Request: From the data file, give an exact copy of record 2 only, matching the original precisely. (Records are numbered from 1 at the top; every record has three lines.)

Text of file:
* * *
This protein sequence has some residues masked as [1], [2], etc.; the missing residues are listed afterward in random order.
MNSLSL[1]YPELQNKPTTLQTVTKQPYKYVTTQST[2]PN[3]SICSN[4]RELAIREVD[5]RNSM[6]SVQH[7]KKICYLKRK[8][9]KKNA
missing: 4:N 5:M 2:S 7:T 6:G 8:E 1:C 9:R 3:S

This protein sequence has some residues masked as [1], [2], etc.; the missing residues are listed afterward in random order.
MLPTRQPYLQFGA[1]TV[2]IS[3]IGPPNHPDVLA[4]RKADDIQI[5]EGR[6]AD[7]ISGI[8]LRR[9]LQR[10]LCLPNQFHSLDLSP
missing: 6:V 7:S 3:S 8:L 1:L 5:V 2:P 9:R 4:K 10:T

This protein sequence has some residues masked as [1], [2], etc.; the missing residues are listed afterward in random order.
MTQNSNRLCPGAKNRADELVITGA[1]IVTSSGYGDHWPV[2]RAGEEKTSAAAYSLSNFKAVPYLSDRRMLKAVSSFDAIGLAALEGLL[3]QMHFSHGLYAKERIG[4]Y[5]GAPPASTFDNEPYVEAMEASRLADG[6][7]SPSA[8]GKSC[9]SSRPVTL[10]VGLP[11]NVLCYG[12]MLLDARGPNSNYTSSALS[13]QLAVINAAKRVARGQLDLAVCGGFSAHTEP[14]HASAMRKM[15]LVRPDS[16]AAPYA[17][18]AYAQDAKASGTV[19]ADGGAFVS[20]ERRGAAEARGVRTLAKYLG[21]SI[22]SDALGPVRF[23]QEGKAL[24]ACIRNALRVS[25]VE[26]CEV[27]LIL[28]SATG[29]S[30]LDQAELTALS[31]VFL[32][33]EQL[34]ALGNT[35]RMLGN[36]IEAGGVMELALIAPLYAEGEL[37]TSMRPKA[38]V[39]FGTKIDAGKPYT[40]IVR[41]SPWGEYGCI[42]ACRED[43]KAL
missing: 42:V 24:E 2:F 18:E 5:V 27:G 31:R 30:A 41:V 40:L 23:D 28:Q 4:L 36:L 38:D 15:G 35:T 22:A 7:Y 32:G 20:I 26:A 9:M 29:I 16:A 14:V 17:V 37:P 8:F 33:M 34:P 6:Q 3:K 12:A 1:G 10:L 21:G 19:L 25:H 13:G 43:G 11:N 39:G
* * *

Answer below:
This protein sequence has some residues masked as [1], [2], etc.; the missing residues are listed afterward in random order.
MLPTRQPYLQFGA[1]TV[2]IS[3]IGPPNHPDVLA[4]RKADDIQI[5]EGR[6]AD[7]ISGI[8]LRR[9]LQR[10]LCLPNQFHSLDLSP
missing: 6:V 7:S 3:S 8:L 1:L 5:V 2:P 9:R 4:K 10:T